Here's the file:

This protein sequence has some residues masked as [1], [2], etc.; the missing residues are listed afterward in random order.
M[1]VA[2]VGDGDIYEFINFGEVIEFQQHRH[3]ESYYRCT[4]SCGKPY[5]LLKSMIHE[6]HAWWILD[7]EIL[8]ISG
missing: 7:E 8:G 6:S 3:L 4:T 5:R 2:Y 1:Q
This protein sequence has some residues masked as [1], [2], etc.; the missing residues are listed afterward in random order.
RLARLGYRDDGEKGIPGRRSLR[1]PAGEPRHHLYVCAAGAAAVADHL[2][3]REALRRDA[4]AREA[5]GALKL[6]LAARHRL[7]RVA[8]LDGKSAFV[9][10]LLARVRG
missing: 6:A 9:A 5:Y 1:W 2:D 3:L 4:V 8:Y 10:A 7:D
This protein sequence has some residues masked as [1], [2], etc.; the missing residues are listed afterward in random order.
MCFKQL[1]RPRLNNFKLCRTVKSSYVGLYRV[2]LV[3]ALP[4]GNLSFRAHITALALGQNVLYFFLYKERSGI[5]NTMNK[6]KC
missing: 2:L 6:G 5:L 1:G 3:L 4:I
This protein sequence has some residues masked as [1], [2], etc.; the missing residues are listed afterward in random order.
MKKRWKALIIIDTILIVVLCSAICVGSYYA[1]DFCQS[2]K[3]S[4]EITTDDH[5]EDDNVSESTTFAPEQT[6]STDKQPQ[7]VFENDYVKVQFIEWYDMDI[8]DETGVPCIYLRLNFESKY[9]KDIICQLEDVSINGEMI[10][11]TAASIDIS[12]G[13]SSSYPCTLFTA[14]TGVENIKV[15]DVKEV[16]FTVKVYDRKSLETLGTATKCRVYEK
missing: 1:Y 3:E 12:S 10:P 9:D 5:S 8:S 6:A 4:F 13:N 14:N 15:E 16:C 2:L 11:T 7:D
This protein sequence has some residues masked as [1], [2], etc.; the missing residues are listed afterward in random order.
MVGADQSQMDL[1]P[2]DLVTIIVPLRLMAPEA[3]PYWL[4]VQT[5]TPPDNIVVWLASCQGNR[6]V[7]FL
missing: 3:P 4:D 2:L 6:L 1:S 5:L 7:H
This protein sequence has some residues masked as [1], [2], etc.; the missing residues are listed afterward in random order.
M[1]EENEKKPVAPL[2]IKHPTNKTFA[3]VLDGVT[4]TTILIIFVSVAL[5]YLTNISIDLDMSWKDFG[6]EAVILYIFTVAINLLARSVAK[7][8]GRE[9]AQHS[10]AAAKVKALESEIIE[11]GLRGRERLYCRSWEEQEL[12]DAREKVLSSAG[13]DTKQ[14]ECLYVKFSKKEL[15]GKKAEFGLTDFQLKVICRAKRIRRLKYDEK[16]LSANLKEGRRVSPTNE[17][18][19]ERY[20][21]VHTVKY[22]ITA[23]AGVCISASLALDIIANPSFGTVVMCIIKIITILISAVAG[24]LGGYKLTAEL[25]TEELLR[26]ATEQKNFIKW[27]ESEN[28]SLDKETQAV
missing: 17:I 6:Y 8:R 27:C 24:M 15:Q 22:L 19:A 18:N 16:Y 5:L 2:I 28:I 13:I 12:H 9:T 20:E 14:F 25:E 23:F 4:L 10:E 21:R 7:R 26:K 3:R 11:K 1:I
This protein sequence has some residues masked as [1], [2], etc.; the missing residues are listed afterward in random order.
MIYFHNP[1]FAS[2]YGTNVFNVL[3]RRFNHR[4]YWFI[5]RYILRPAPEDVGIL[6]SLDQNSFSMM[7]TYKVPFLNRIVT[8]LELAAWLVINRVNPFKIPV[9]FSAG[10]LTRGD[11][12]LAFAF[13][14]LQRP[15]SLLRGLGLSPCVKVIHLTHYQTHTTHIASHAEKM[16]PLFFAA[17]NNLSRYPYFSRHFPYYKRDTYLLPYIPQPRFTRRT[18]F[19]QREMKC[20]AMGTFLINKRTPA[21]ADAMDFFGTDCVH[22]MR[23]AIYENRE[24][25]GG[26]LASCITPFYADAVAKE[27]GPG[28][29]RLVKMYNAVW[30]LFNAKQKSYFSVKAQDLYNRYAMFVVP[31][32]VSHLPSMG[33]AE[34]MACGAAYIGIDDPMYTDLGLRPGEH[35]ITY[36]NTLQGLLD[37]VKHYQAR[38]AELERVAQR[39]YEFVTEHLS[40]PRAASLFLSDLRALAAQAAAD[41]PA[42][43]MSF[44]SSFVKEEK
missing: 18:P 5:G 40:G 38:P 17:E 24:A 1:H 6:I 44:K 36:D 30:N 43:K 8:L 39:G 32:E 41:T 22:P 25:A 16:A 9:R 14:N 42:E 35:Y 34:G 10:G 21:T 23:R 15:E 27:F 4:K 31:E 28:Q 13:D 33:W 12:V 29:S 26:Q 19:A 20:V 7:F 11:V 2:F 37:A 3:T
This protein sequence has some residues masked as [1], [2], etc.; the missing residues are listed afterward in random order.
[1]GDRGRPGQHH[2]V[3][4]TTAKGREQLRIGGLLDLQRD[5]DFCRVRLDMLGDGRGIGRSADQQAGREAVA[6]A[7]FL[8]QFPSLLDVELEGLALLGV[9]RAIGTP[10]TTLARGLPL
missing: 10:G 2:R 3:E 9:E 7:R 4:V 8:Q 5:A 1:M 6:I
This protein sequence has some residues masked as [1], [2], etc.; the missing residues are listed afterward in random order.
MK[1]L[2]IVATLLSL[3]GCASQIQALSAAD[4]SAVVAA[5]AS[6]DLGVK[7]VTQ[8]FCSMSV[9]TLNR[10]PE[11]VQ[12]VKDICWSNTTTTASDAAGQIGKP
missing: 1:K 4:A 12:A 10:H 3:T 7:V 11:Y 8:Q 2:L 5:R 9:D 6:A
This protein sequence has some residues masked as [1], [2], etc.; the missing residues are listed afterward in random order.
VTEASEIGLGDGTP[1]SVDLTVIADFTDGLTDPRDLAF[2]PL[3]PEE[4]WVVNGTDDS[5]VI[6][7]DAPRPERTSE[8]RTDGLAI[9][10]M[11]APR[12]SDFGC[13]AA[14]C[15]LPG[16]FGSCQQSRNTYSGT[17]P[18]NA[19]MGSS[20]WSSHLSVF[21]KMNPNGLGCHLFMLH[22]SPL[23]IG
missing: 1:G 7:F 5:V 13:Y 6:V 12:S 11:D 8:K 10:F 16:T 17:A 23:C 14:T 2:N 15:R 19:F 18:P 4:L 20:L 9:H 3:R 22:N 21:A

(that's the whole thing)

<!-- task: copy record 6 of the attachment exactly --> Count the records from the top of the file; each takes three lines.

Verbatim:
This protein sequence has some residues masked as [1], [2], etc.; the missing residues are listed afterward in random order.
M[1]EENEKKPVAPL[2]IKHPTNKTFA[3]VLDGVT[4]TTILIIFVSVAL[5]YLTNISIDLDMSWKDFG[6]EAVILYIFTVAINLLARSVAK[7][8]GRE[9]AQHS[10]AAAKVKALESEIIE[11]GLRGRERLYCRSWEEQEL[12]DAREKVLSSAG[13]DTKQ[14]ECLYVKFSKKEL[15]GKKAEFGLTDFQLKVICRAKRIRRLKYDEK[16]LSANLKEGRRVSPTNE[17][18][19]ERY[20][21]VHTVKY[22]ITA[23]AGVCISASLALDIIANPSFGTVVMCIIKIITILISAVAG[24]LGGYKLTAEL[25]TEELLR[26]ATEQKNFIKW[27]ESEN[28]SLDKETQAV
missing: 17:I 6:Y 8:R 27:C 24:M 15:Q 22:L 19:A 18:N 16:Y 5:L 2:I 28:I 13:I 12:H 9:T 20:E 14:F 25:E 23:F 4:L 10:E 21:R 7:R 26:K 3:R 11:K 1:I